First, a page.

Anybody driving through Cincinnati to get to Skepticon?

The talk last night went really well.  I felt I gave a good talk, the turnout was great, there were religious people in the audience (one of them told me I was as bad as Osama Bin Laden in the Q&A)…it was just good times.

Also, one of my groomsmen moved to Colorado Springs last year, which I had forgotten about until a few days before the talk.  I got to hang out with him (which meant not hanging out with other people, sadly), and it was like magic.  As we left the bar after the talk “Summer of ’69” came on the radio.  It just felt right.

Anyway, I got this email this morning:

Hey buddy. I’m in a bit of a pickle and am wondering if you might be able to help me out. I’m a truck driver, and my company is usually pretty good about routing me to cities I need to go to for our conventions (that’s why I’m able to make it to so many). I’ve been assured for over a month that it wouldn’t be a problem to route me to Springfield this weekend for Skepticon. Until yesterday, when they told me they don’t have any freight going down that way now. So now I don’t know what to do. Do you know anyone going through Cincinnati late Thursday or early Friday? If so, I’d be thrilled to throw in gas money and driving time. I also still have an extra bed in my room if that can be of use to anyone. If so PLEASE let me know, I’m running out of options here. Anyone you know who can help can reach me at ####### or 513-###-####. Thanks buddy, I hope to see you there. Love and hugs!!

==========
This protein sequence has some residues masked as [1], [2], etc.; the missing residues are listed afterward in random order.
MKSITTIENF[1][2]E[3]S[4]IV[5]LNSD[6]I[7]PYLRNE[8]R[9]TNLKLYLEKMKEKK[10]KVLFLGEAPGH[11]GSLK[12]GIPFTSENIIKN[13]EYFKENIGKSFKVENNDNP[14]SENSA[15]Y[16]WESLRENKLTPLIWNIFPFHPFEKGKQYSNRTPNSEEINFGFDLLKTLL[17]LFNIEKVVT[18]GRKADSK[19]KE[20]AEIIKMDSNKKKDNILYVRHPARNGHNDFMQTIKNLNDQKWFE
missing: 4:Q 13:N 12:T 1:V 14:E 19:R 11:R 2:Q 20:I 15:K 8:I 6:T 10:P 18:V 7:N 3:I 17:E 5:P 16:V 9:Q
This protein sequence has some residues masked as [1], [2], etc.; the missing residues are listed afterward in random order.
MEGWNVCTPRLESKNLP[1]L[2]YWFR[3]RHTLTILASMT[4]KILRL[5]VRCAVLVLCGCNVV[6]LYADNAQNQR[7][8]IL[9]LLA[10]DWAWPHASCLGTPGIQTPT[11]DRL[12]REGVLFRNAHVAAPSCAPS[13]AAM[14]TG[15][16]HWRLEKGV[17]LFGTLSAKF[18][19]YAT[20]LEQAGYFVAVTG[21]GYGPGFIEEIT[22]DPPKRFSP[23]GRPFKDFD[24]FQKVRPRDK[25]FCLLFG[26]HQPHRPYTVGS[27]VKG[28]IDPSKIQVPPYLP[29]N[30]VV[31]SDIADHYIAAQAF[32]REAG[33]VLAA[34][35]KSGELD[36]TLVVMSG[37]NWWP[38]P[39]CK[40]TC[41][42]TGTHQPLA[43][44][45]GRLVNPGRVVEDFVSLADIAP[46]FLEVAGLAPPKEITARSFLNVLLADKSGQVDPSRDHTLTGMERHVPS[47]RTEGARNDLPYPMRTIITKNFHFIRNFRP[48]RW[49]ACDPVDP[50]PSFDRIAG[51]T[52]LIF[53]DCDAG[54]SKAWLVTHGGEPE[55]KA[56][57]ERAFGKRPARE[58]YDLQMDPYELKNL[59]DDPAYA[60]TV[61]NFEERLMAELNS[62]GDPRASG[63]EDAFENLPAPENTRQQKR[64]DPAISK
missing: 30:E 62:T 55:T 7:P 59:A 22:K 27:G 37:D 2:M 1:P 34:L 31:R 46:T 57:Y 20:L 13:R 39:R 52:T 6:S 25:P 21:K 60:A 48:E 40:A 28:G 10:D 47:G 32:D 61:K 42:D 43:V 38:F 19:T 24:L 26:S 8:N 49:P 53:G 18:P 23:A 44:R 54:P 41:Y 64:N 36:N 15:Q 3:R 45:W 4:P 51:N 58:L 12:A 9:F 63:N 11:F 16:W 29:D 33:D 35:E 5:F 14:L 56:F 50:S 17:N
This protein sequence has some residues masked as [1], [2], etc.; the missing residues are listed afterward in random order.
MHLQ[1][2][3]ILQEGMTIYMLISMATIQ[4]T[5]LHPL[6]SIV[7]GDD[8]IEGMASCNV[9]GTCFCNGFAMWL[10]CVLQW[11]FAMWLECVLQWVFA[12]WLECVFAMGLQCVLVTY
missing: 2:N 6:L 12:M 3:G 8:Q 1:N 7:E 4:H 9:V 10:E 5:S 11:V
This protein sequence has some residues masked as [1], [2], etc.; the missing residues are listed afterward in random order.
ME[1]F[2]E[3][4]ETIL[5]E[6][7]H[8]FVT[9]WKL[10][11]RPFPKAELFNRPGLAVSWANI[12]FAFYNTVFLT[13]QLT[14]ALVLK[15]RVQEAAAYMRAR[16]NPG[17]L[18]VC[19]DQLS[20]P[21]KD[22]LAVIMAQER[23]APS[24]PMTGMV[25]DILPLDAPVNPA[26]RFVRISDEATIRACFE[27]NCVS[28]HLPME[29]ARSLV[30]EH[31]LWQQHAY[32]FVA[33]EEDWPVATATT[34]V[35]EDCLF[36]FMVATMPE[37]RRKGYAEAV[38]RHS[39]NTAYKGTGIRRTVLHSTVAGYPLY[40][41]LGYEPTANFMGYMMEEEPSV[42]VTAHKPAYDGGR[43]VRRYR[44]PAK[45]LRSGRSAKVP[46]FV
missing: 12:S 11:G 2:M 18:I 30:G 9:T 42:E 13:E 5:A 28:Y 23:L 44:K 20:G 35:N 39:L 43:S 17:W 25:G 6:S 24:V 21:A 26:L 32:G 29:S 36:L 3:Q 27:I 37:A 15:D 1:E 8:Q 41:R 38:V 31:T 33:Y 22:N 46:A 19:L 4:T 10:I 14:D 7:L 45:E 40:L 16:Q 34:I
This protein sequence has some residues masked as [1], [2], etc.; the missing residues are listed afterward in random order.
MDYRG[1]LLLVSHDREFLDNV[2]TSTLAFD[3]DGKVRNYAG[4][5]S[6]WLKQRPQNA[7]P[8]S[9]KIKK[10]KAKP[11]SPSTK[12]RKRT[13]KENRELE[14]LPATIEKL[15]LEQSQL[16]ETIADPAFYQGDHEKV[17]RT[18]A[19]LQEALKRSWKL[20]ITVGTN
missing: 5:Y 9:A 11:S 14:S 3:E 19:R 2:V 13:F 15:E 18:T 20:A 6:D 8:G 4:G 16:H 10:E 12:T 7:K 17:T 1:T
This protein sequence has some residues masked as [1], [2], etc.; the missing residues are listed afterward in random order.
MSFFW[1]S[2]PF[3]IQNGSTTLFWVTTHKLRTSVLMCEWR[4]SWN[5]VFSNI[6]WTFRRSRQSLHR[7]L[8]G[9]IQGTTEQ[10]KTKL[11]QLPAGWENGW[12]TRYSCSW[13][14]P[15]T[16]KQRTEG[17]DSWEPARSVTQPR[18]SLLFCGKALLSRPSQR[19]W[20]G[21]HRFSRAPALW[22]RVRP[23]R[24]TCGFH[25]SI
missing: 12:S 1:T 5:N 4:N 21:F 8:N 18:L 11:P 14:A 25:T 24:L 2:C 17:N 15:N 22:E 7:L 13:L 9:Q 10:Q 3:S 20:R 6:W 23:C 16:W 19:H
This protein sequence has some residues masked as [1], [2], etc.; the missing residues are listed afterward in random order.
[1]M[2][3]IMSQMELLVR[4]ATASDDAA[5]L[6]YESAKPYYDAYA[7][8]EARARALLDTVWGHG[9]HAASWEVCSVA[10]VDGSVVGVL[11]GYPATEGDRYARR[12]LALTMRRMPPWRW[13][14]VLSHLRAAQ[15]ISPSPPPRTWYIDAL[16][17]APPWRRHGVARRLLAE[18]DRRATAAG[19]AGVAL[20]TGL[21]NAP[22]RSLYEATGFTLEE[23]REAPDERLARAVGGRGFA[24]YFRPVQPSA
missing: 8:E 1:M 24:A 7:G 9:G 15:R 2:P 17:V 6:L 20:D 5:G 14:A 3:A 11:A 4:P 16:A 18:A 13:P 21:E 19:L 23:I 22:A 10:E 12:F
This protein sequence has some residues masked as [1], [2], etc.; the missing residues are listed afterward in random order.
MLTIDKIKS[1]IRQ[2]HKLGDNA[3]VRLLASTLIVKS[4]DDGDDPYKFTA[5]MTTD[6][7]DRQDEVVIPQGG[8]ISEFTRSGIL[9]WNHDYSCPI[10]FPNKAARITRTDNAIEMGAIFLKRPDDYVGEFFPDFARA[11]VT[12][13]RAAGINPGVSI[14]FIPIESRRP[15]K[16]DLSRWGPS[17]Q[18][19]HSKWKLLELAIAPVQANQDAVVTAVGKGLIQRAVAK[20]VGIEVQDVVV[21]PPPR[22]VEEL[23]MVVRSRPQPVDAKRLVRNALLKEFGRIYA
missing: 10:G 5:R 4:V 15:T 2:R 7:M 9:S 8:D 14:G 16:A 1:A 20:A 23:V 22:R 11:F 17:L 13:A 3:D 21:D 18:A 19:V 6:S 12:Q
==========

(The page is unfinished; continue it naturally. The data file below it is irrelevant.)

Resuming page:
It was sent by Adam Collins, whom I’ve met at numerous conventions.  He’s a pretty swell guy, and I can assure you he wouldn’t be a burden on a road trip.  If anybody can give him a lift, leave a comment (I know he reads), or let me know and I’ll contact him.

It always warms the cockles of my cold, hard, atheist heart when the movement pulls together for stuff like this.

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About JT Eberhard

When not defending the planet from inevitable apocalypse at the rotting hands of the undead, JT is a writer and public speaker about atheism, gay rights, and more. He spent two and a half years with the Secular Student Alliance as their first high school organizer. During that time he built the SSA’s high school program and oversaw the development of groups nationwide. JT is also the co-founder of the popular Skepticon conference and served as the events lead organizer during its first three years.